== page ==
An open-source operating system like Linux, BSD was developed in the 1970s at the University of California-Berkeley, well before Linus Torvalds ever took a computer course. So why was it Linux that captured mindshare and public imagination?
BSD's obscurity is just part of the reason it is now considered cooler than Linux among the geekiest geeks. But the software some say is the most secure operating system in the world may be poised to make a Linux-like leap to the forefront.
The list of big-name companies and Web sites that use BSD is impressive. Yahoo, UUNet, Mindspring and Compuserve are on the list -- in fact, perhaps 70 percent of all Internet service providers use BSD. Also on the list -- Walnut Creek CDROM Inc. and its CD-ROM FTP download site, which the company says delivers more than 1 terabyte of data to visitors every day. Microsoft's free e-mail service Hotmail began its life on BSD servers, and Apple announced in June its next operating system will be based on BSD. (Microsoft is a partner in MSNBC.)
So why is Linux on everyone's lips, and why are there about 10 times as many Linux users as BSD users? After all, they are both free operating systems that offer free source code -- and BSD had quite a head start.
Legal troubles tell part of the story. Right as the Internal began to reach critical mass, in 1993, the BSD movement was hit by a copyright lawsuit from AT&T, which still owned the rights to Unix. At the same time, Torvalds was welcoming help from all comers, mainly young computer science students enamoured of with the coming information explosion.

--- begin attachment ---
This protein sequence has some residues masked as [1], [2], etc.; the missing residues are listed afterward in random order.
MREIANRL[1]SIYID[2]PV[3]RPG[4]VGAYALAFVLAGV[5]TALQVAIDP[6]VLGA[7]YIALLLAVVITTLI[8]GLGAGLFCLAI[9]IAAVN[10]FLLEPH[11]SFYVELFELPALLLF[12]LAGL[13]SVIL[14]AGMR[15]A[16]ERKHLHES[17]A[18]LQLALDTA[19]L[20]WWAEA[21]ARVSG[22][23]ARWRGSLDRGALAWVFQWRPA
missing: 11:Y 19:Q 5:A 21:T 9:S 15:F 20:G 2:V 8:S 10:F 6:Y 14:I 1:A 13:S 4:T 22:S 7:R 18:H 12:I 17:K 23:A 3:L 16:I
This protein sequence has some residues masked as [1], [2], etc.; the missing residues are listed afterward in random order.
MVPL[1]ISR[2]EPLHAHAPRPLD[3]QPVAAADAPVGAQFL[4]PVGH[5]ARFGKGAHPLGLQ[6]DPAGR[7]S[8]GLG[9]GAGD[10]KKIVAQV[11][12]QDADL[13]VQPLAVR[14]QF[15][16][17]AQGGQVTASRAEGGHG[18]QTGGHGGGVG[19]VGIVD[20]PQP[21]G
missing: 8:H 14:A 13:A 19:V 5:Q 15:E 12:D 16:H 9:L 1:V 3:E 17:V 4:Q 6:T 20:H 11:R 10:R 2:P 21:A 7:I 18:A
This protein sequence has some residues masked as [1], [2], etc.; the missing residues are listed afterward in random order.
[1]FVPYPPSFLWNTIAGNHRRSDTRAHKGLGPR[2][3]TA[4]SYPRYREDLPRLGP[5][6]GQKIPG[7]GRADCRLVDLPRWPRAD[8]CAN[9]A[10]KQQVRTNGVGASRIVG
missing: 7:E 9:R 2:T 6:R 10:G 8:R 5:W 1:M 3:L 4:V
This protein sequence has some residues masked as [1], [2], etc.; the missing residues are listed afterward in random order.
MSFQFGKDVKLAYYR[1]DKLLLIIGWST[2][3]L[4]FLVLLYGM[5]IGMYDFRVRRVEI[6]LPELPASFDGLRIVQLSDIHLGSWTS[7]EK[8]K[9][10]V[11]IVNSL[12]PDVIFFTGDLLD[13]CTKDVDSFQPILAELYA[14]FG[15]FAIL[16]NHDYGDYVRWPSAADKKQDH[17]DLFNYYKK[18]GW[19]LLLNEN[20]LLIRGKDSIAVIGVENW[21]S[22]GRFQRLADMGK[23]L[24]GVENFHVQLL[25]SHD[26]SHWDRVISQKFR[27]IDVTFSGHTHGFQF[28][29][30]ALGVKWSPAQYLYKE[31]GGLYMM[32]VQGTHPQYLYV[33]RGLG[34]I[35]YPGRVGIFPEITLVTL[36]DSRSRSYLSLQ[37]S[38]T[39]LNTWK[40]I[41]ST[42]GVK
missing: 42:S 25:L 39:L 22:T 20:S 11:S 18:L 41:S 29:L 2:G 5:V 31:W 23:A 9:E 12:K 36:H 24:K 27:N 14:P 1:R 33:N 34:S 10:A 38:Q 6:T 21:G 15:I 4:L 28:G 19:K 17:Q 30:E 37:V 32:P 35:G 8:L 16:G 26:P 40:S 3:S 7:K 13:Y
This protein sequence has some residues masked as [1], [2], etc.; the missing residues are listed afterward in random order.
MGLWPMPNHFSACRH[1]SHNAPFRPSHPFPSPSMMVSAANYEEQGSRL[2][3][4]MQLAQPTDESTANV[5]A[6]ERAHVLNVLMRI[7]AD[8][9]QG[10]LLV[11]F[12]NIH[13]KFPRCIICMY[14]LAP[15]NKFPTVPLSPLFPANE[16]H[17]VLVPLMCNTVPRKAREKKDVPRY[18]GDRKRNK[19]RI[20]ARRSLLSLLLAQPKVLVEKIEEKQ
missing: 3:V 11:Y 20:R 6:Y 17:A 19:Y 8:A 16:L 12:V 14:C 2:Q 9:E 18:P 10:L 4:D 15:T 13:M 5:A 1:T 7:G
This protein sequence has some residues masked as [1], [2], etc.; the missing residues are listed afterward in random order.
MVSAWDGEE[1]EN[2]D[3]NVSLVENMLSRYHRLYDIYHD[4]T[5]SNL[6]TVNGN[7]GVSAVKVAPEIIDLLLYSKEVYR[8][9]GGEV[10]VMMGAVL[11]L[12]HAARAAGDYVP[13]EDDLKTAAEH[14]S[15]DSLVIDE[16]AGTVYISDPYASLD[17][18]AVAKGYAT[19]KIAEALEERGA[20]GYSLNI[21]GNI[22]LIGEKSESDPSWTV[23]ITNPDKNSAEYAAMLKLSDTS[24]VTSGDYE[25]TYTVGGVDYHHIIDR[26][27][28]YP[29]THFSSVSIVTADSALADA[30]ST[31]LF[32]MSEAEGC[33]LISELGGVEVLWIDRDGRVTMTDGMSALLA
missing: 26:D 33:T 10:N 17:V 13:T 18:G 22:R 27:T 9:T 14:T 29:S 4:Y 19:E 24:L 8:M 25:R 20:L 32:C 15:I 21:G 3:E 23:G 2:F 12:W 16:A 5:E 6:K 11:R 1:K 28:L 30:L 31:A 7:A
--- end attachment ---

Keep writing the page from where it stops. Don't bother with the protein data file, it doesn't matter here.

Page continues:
There are other reasons -- much effort has been put into making Linux user-friendly enough for use as a desktop operating system. BSD groups have focused on servers, never putting much work into appealing to a mass market.
But that doesn't mean there's not some obvious jealousy that the new Unix on the block has received all the attention. "In late 1991 there were 100 programmers on UseNet producing improvements for (BSD)," said Wes Peters, a BSD user from the beginning. "If not for the AT&T lawsuit at the worst moment....because of that, people said, 'I don't want to go with BSD now.' That was the time Linux was gaining functionality."
Talk to BSD users, and a quiet but clear sense of superiority comes through. BSD users, they say, tend to have computer science degrees, hold management positions and have 10 years or more experience in the field. Linux users, on the other hand, are young hackers doing impressive work but motivated in part by having too much free time. "BSD has been where it's happening in computer science research for 20 years," Peters said. "It still hasn't lost that cachet."
Do you doubt that this has all the makings of a good old-fashioned computer science religious war? Ask Peters, who wrote an article for online magazine daemonnews.com earlier this month. His even-tempered prose spurred a thread 600 messages long on geek news site Slashdot.org.
When the best, brightest and most suspicious minds from the computer industry gathered in Las Vegas for the DEF CON trade show earlier this month, Linux-taunting by BSD sophisticates wasn't at all subtle. And when one speaker announced that BSD CD-ROMs were being given away at the show, but Red Hat had declined to give away Linux CDs, there was outright jeering. Has Linux become too mainstream and lost its appeal among Ubergeeks? "That stuff will always be out there," said Red Hat spokeswoman Melissa London. "I like the old U2 albums, and after some of their newer stuff came out, I liked U2 less." She was surprised to hear Red Hat declined the DEF CON opportunity, saying her company regularly distributes free CD-ROMs.